J Edgar - Review
Review by Rob Carnevale
LIKE several recent biopics, Clint Eastwood’s look at the life of J Edgar Hoover doesn’t subscribe to the more conventional approach.
Based on a screenplay from Dustin Lance Black, who previously penned the Oscar-winning Milk, it’s very much an imagined account of the man behind the legend that dares to take a peek behind some of his more intimate history.
It also unfolds from the perspective of Hoover himself, examining his landmark achievements (the creation of a finger printing database and the use of forensic analysis) as well as touching upon some of the cases he oversaw (the hunting down of John Dillinger and the solving of the abduction of Charles Lindbergh’s baby).
But it glosses over some of his more dubious practices despite hinting at the paranoia that motivated many of his ideas and policies.
Perhaps even more crucially it examines his relationship with second-in-command Clyde Tolson (Armie Hammer) and the largely unspoken romance that existed between the two of them, as well as the effect his domineering mother (Dame Judi Dench) may have had on him. It is during these moments that Black’s screenwriting presence is most keenly felt.
But a final act pullback, engineered by Tolson, also poses more questions than it answers, keeping the enigma that is Hoover intact, while threatening to undermine some of the film’s authority (much in the same way that Abi Morgan’s decision to have Margaret Thatcher reflect on her career while suffering from dementia undermines The Iron Lady).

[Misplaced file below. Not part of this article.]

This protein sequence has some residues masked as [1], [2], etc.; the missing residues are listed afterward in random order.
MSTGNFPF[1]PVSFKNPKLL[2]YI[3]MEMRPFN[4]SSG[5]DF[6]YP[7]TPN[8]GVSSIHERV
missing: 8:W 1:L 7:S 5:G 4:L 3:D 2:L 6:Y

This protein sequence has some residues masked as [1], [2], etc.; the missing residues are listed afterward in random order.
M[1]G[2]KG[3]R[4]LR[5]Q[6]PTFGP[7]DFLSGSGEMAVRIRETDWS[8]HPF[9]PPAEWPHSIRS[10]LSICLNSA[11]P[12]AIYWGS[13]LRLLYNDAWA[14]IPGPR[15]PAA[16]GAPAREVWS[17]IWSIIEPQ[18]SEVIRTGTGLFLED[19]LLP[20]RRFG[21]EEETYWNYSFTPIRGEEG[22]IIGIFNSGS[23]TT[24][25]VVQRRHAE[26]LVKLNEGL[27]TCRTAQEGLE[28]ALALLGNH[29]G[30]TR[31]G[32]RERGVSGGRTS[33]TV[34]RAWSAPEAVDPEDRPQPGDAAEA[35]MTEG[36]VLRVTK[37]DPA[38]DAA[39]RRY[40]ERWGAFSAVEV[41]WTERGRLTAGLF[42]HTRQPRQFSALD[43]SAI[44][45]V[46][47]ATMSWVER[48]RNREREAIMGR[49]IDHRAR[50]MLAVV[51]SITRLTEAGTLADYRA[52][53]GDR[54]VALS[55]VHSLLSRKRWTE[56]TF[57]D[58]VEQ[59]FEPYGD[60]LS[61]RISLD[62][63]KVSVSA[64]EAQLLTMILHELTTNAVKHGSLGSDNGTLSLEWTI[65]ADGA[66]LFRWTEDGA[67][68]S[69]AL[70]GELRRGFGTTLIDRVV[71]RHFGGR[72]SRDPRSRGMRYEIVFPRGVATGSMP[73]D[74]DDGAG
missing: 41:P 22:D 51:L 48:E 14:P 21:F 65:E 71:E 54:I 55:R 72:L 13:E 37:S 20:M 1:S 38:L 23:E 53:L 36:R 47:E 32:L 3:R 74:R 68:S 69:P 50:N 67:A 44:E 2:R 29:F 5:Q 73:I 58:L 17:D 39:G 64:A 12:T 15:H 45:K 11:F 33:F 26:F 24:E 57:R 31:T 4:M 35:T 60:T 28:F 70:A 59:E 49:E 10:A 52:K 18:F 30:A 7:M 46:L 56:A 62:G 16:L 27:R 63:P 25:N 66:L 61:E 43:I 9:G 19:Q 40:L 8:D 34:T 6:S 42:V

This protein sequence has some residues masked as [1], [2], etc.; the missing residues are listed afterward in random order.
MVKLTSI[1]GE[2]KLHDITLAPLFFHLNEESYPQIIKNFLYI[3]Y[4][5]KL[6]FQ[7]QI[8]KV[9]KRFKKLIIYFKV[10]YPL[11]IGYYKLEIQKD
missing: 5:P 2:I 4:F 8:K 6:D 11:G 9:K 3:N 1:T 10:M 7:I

That said, Eastwood’s film has a lot to admire from the strength of its performances to its attention to period detail and the way in which many of its themes – and Hoover’s views – continue to hold contemporary resonance in a post-9/11 world.
The handling of his sexuality and alleged fondness for cross dressing is also achieved with a great deal of sensitivity. And Hoover himself, while largely sympathetic, is displayed as a flawed individual who is blinded by his own convictions and insecurities.
DiCaprio, for his part, invests him with suitably complex layering so as to make him a consistently intriguing central figure – as bullish as he could be charismatic, and as fixated and driven professionally as he could be insecure and tender privately.
Hammer is also good value, while there’s notable support from Dench and Naomi Watts (as Helen Gandy, his loyal secretary)… in spite of some, at times, ropey prosthetics.
Eastwood, meanwhile, continues to enhance his reputation as a thoughtful, intelligent filmmaker whose early-career maverick tendencies continue to inform his directorial choices. A hard, polarising character like Hoover is a perfect fit for the one-time Dirty Harry, himself a no-nonsense, shoot first kind of lawman.
So, while J Edgar remains flawed and by no means the definitive film on Hoover, or the finest work in Eastwood’s recent directorial body of work, it’s a worthwhile film on several levels that works in spite of its failings.
Running time: 137mins
UK Release Date: January 20, 2012